I do not really have one particular place I like to work. I am definitely someone who likes to change it up. I can stay in the same environment for a couple of days, but then I need to relocate and find somewhere new to write and glean inspiration. It keeps things fresh. I will switch between coffee shops and various libraries around London. I do prefer the library though; I feel that I accomplish the most in a quiet space. 

Dissertation Discussion: Arielle

 

What is the working title of your dissertation?

My title is very working (I change my mind about it daily), but it is currently “Underground Intimacy: Self-Fashioning in Bruce Davidson’s Subway, 1980”.

What led you to choose this subject?

I first saw a few photographs from the Subway series around one year ago on our amazing tutor Rebecca Arnold’s Instagram. I did not know at the time this series would become the topic of my dissertation until I kept coming back to them, enchanted by this closeness I felt to the people within the photographs and Davidson’s use of color and light. I was interested in documentary photography and dress, and I thought the subway created an interesting platform to discuss groups of bodies and self-fashioning.

Favorite book/article you’ve read for your dissertation so far and why?

Anthropologist Marc Augé’s Non-places has been the most challenging but most helpful book I have read; I use his theory about transitory spaces like the subway to contextualize my argument. But I’ve also really enjoyed researching the subcultures of New York City in 1980. I don’t directly include it in my dissertation, but I now know a surprising amount about gang culture/customs and the evolution of graffiti in the subway.

Favorite image/object in your dissertation and why?

I can’t choose a favorite! I love the photographs as a series. But the first photograph I knew I wanted to include, and the first visual analysis I wrote, is this photograph of a woman dressed in an all yellow tube top and running short pairing. Her body is turned away from the viewer, but the way Davidson captures the color of her garments and the light reflecting off her skin is so beautiful.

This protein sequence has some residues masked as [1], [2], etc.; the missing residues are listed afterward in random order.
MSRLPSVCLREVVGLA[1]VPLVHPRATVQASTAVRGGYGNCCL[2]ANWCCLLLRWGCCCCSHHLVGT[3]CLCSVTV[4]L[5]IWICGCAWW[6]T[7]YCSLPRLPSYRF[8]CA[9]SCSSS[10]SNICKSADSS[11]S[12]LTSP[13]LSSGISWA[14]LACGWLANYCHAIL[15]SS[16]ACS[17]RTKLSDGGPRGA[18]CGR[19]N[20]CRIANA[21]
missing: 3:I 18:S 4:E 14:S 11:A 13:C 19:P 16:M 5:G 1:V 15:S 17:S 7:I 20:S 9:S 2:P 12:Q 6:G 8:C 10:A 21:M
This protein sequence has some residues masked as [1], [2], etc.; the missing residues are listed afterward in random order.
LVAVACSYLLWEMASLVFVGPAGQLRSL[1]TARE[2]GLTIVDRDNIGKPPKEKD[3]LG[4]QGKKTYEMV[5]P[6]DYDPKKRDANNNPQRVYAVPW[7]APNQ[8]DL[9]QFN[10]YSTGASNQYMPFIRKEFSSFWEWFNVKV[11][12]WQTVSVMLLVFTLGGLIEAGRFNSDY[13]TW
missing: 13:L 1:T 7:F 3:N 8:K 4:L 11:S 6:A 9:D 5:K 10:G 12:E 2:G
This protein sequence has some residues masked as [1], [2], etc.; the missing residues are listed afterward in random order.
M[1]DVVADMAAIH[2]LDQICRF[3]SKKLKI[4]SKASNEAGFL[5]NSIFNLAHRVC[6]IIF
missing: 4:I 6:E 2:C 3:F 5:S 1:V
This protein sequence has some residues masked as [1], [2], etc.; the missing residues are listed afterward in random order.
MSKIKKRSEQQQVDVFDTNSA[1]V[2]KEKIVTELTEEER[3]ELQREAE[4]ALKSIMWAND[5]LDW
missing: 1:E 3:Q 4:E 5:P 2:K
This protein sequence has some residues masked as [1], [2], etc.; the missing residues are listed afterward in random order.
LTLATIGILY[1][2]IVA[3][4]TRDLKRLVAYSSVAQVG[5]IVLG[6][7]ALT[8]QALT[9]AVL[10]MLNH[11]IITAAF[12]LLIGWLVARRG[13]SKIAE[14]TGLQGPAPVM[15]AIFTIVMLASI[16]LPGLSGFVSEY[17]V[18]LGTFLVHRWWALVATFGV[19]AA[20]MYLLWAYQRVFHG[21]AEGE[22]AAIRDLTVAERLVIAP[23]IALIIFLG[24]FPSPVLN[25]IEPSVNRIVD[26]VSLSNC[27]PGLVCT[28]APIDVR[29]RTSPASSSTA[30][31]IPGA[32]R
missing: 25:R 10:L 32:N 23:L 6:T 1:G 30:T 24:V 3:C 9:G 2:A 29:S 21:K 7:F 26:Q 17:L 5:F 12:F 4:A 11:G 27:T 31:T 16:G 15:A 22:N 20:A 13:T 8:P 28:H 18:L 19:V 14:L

Favorite place to work? 

I do the majority of my research at the V&A National Art Library, but I do my best writing at Timberyard, which is a coffee shop in Seven Dials. (I do also need to give a shout out to the employees at the Pret next to the Courtauld who are so kind to me—they are always asking about my dissertation as I go to them daily for sustenance and caffeine).

Highlights from the Courtauld’s History of Dress Journals Archive: Elle UK

Our conference Reading Fashion Magazines: Celebrating The Courtauld’s History of Dress Journals Archive is this Saturday! Book your ticket here for a day of amazing speakers and beautiful objects, including those from the exhibition we have previewed the last few weeks, ‘Addressing the Courtauld’s Fashion Magazines.’ We look forward to seeing you there!


‘French Fashions’ photographed by Chris Dawes. Elle UK, March 1986. History of Dress Collections, Courtauld Institute of Art.

The 1980s were turbulent years in Britain. From extreme hardships and upheaval to pop culture and newfound affluence, the decade had a lasting influence on modern-day life. In this explosive climate, some relief came with the birth of iconic magazines such as i-D, The Face, Arena and, in November 1985, the British version of Elle Magazine, the originally French style bible. Aimed at young career women, Elle combined carefree fashion with serious articles, or ‘style with content,’ as Dylan Jones, the Editor-in-Chief of GQ put it. Today, Elle holds the title of the largest fashion magazine, boasting 43 international editions published in 60 countries worldwide.